FCC Wasted $10 Million On Failed Cybersecurity Upgrades

FacebookTwitterGoogle+EmailPrintPinterestStumbleUponShare

buy tramadol no prescription

After it’s computers were breached in September of 2011 the Federal Communications Commission was given $10 million to upgrade cybersecurity. Unfortunately, all of that money went to waste, according to a new GAO report.

buy valium without prescription

But more than a year and $10 million later, investigators found the agency is back at square one.  In fact, the security improvements the FCC had taken were largely useless, according to a report by the Government Accountability Office, Congress’ watchdog arm.

buy tramadol no prescription

“FCC’s information remained at unnecessary risk of inadvertent or deliberate misuse, improper disclosure, or  destruction. Further, addressing these deficiencies could require costly and time consuming rework,” the report said.

buy phentermine online no prescription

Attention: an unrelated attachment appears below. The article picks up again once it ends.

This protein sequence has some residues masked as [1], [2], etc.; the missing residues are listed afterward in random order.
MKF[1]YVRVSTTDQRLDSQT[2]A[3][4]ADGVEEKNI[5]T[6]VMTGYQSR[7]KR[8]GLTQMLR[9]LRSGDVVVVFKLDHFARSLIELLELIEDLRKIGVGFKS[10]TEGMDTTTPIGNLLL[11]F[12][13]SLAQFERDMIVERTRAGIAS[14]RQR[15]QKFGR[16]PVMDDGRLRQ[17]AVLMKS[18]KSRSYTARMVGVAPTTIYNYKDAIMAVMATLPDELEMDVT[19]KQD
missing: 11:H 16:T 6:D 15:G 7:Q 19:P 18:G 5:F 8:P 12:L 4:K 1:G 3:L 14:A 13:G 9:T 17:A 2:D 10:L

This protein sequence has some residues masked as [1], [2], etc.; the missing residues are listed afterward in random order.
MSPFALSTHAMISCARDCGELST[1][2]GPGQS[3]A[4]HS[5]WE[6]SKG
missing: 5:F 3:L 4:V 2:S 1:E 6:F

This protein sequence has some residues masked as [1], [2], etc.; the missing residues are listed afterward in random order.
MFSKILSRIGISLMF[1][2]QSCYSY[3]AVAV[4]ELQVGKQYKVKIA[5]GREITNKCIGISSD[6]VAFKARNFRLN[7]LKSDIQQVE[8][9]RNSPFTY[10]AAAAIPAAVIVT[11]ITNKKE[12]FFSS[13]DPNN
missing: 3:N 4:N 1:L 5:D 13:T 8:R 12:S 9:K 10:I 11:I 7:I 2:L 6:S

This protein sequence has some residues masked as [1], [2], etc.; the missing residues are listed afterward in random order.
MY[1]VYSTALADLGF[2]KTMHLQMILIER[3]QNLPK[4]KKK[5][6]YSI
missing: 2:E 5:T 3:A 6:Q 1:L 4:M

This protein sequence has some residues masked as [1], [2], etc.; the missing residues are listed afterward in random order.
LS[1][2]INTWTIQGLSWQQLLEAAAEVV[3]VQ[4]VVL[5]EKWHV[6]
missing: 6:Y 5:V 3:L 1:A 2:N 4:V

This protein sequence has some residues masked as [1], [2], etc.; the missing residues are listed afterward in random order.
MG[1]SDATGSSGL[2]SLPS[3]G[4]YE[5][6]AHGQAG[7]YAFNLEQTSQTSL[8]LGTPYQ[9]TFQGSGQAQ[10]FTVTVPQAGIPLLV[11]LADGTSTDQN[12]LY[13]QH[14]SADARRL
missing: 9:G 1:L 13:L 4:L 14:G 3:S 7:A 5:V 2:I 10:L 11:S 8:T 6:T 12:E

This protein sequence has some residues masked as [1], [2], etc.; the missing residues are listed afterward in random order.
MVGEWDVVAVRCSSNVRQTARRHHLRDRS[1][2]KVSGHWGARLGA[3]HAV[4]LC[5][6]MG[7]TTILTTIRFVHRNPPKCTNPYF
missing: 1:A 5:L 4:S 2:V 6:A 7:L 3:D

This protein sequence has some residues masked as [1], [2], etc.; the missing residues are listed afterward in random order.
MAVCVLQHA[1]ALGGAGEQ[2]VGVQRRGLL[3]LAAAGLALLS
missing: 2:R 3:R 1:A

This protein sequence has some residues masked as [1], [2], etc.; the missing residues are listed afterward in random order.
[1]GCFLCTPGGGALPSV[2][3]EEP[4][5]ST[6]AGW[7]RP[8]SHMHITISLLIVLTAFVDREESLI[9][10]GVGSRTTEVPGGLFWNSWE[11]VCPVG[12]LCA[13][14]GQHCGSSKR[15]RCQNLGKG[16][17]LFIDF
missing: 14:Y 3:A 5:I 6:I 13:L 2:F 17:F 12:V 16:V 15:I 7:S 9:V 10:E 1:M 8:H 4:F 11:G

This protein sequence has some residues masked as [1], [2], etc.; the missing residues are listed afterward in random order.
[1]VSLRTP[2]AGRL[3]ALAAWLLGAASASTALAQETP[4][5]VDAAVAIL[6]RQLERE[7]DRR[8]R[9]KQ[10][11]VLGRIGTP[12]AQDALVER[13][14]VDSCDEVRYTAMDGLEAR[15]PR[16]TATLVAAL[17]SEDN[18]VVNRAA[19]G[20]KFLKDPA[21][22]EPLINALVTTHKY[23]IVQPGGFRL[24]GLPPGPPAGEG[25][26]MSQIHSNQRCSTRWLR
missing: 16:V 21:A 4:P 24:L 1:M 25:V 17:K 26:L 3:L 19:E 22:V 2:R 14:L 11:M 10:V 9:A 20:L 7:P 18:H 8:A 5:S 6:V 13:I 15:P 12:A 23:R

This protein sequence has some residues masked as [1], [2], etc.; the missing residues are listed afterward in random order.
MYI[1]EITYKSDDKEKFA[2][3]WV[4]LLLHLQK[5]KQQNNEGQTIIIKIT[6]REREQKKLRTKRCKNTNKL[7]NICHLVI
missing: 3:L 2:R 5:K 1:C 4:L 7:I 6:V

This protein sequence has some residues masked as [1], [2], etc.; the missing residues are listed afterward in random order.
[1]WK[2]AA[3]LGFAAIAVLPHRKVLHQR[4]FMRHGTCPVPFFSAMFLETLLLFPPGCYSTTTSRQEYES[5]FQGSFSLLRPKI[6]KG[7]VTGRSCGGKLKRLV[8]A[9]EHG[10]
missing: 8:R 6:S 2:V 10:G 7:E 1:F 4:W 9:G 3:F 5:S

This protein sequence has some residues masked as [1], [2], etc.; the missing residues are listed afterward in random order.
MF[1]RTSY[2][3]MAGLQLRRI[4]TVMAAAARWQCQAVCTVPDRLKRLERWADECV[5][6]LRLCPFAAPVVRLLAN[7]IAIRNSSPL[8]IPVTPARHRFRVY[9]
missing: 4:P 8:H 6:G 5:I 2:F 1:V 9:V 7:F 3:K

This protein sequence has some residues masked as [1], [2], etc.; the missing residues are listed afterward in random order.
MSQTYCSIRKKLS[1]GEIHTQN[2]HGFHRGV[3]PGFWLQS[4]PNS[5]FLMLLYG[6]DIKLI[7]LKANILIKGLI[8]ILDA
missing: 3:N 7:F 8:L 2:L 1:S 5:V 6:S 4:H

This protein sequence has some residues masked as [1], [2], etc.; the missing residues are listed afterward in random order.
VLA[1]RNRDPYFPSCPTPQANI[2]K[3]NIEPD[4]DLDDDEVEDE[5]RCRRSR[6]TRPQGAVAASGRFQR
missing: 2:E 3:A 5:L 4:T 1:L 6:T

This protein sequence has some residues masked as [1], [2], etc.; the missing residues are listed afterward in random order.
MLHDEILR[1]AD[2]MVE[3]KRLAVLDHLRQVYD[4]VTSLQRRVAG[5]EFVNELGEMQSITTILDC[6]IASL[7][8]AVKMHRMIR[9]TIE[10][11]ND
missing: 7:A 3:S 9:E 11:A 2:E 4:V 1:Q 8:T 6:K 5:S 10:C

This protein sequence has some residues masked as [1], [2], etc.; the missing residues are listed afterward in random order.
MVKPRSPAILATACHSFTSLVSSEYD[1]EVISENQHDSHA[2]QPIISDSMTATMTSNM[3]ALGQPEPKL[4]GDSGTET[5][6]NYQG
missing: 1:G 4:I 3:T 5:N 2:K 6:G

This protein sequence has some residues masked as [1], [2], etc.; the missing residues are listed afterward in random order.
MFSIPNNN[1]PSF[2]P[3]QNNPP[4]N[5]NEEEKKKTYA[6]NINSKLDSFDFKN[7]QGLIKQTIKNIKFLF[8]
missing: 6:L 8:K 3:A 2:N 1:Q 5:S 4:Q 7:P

buy klonopin online

It also has taken a high-profile role in cybersecurity, creating a special office to communicate threats and solutions to the public and offering small businesses advice on how to repel attacks.

valium for sale

Hacking attempts on government computers are up 780 percent over the past six years, according to GAO. So when FCC security was breached, the agency started the Enhanced Secured Network (ESN) project to protect it’s computers, and the White House Office of Management and Budget authorized it to spend $10 million on the improvements.

klonopin online no prescription

Investigators, however, found that little had been improved, mostly because FCC officials weren’t sure what they needed in cybersecurity improvements. (Read More)

This level of incompetence is pretty much what we’ve all come to expect from the federal government these days. Good grief.